US20170039794A1 - Photoluminescent authentication devices, systems, and methods - Google Patents

Photoluminescent authentication devices, systems, and methods Download PDF

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Publication number
US20170039794A1
US20170039794A1 US14817427 US201514817427A US2017039794A1 US 20170039794 A1 US20170039794 A1 US 20170039794A1 US 14817427 US14817427 US 14817427 US 201514817427 A US201514817427 A US 201514817427A US 2017039794 A1 US2017039794 A1 US 2017039794A1
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photoluminescent
label
spectral
system
spectral signature
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US14817427
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Nabil Lawandy
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Spectra Systems Corp
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Spectra Systems Corp
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    • G07D7/122
    • GPHYSICS
    • G07CHECKING-DEVICES
    • G07DHANDLING OF COINS OR OF PAPER CURRENCY OR SIMILAR VALUABLE PAPERS, e.g. TESTING, SORTING BY DENOMINATIONS, COUNTING, DISPENSING, CHANGING OR DEPOSITING
    • G07D7/00Testing specially adapted to determine the identity or genuineness of paper currency or similar valuable papers or for segregating those which are alien to a currency or otherwise unacceptable
    • G07D7/06Testing specially adapted to determine the identity or genuineness of paper currency or similar valuable papers or for segregating those which are alien to a currency or otherwise unacceptable using wave or particle radiation
    • G07D7/12Visible light, infra-red or ultraviolet radiation
    • G07D7/1205Testing spectral properties
    • GPHYSICS
    • G01MEASURING; TESTING
    • G01NINVESTIGATING OR ANALYSING MATERIALS BY DETERMINING THEIR CHEMICAL OR PHYSICAL PROPERTIES
    • G01N21/00Investigating or analysing materials by the use of optical means, i.e. using infra-red, visible or ultra-violet light
    • G01N21/62Systems in which the material investigated is excited whereby it emits light or causes a change in wavelength of the incident light
    • G01N21/63Systems in which the material investigated is excited whereby it emits light or causes a change in wavelength of the incident light optically excited
    • G01N21/64Fluorescence; Phosphorescence
    • G01N21/6428Measuring fluorescence of fluorescent products of reactions or of fluorochrome labelled reactive substances, e.g. measuring quenching effects, using measuring "optrodes"
    • GPHYSICS
    • G01MEASURING; TESTING
    • G01NINVESTIGATING OR ANALYSING MATERIALS BY DETERMINING THEIR CHEMICAL OR PHYSICAL PROPERTIES
    • G01N21/00Investigating or analysing materials by the use of optical means, i.e. using infra-red, visible or ultra-violet light
    • G01N21/62Systems in which the material investigated is excited whereby it emits light or causes a change in wavelength of the incident light
    • G01N21/63Systems in which the material investigated is excited whereby it emits light or causes a change in wavelength of the incident light optically excited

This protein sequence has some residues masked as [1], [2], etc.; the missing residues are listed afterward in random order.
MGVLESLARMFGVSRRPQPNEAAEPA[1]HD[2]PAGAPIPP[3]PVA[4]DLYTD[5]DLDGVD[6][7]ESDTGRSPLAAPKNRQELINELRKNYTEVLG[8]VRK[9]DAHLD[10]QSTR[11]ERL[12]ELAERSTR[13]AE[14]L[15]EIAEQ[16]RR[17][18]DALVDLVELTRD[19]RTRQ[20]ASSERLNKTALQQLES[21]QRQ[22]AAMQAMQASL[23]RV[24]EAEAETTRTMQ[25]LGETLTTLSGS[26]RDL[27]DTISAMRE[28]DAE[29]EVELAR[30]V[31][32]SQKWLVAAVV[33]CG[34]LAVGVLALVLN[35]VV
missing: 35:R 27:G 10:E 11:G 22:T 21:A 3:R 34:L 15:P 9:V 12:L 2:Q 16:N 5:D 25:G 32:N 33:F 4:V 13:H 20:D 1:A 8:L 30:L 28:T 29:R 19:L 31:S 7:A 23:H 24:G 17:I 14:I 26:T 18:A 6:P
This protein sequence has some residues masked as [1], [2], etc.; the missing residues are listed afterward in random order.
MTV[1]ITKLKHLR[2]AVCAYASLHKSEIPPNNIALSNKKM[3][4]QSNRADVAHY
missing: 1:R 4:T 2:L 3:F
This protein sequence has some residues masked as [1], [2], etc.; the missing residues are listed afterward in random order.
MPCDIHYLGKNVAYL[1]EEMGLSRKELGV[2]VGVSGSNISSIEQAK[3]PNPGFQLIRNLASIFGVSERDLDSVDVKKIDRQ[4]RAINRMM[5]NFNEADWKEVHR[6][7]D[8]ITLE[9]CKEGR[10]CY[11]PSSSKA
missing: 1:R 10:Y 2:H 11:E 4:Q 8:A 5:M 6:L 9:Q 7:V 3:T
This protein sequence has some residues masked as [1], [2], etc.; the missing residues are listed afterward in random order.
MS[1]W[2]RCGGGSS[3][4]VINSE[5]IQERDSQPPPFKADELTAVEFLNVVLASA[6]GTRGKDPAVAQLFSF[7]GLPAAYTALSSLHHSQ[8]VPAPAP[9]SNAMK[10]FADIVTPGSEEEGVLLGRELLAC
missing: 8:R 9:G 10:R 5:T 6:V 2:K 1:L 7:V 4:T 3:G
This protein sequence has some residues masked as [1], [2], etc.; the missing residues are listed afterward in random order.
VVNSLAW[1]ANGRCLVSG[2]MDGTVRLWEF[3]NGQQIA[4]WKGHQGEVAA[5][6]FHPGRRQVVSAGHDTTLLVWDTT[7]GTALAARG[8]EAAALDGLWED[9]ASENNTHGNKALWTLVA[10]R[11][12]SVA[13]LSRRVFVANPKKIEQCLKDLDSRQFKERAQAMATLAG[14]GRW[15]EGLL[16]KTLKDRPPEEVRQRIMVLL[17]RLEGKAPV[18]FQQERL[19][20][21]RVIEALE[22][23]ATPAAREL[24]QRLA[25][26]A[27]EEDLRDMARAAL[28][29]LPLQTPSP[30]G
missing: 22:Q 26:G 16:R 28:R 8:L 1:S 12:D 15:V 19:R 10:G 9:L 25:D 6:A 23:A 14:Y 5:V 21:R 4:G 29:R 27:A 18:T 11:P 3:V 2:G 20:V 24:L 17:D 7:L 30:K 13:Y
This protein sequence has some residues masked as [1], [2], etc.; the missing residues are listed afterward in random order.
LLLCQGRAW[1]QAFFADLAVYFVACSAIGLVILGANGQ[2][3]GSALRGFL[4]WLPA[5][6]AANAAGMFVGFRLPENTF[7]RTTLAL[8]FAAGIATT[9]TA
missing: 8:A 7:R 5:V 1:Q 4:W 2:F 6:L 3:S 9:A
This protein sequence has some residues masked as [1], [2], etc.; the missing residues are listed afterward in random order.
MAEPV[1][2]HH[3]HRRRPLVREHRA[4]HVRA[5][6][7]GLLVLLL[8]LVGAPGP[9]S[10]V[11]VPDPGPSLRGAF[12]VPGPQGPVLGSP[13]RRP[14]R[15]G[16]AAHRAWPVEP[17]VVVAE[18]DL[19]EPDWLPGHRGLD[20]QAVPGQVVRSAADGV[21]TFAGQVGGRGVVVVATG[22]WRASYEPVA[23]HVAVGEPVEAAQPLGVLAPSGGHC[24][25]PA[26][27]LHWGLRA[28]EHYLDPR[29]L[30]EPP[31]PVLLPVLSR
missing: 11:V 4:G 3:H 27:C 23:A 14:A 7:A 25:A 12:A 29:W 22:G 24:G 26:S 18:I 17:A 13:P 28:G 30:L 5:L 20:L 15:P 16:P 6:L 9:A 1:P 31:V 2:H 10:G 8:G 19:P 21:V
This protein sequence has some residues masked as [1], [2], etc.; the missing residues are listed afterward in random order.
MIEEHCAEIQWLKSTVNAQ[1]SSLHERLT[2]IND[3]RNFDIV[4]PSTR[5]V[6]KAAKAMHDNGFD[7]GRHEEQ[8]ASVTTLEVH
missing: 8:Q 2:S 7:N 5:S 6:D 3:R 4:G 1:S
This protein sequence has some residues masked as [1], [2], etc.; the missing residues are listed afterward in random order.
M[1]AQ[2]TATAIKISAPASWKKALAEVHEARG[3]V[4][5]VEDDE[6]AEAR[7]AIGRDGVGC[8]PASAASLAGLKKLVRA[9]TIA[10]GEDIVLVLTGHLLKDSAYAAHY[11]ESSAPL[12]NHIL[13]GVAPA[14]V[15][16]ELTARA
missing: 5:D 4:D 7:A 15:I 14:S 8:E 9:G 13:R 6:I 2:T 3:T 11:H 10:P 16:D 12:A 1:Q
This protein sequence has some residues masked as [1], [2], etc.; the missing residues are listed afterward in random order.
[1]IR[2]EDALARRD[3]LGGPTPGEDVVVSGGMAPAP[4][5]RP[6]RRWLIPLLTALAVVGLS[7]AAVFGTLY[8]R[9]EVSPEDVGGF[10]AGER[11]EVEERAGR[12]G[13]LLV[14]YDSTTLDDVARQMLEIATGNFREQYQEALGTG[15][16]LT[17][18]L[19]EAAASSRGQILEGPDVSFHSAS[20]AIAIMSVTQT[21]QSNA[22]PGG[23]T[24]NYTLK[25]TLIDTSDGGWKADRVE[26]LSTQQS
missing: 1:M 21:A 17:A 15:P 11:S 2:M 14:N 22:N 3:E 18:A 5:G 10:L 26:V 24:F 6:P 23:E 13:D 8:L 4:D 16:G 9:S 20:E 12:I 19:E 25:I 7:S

• G01N21/64Fluorescence; Phosphorescence
    • G01N21/6428Measuring fluorescence of fluorescent products of reactions or of fluorochrome labelled reactive substances, e.g. measuring quenching effects, using measuring "optrodes"
    • G01N2021/6439Measuring fluorescence of fluorescent products of reactions or of fluorochrome labelled reactive substances, e.g. measuring quenching effects, using measuring "optrodes" with indicators, stains, dyes, tags, labels, marks

Abstract

A system and method for authentication includes a photoluminescent label including a photoluminescent material having a decay time, the photoluminescent material being configured to absorb an incident radiation from a radiation source and to emit an emitted radiation having a spectral signature after removal of the radiation source, and a sensor configured to measure the spectral signature in the emitted radiation during the decay time.

Description

    FIELD
  • The present application generally relates to devices, apparatus, systems and methods for authenticating items. Specifically, the present application relates to a photoluminescent label for authenticating items.
  • BACKGROUND
  • Counterfeiting is a growing business and economic concern. Various products and items are subject to counterfeiting. For example, tax stamps for products such as liquor and tobacco, apparel, footwear, ink cartridges, currency, automotive parts, and electronics can all be subject to counterfeiting. Counterfeit products are often difficult to detect and are typically of inferior quality. Counterfeit products have an adverse impact on both consumers and manufacturers, and could even be harmful and/or dangerous to unsuspecting consumers.
  • Manufacturers attempt to discourage and prevent counterfeiting through various techniques. For example, some manufacturers of products targeted by counterfeiters have utilized specific markings, holograms, stamps, or other features on their products. Nevertheless, these techniques can typically be circumvented by counterfeiters. Another anti-counterfeiting technique that has been the use of radio frequency identification (RFID) tags; however, RFID tags can be expensive, and the technology needed to identify the data transmitted by each RFID tag is not readily available to consumers.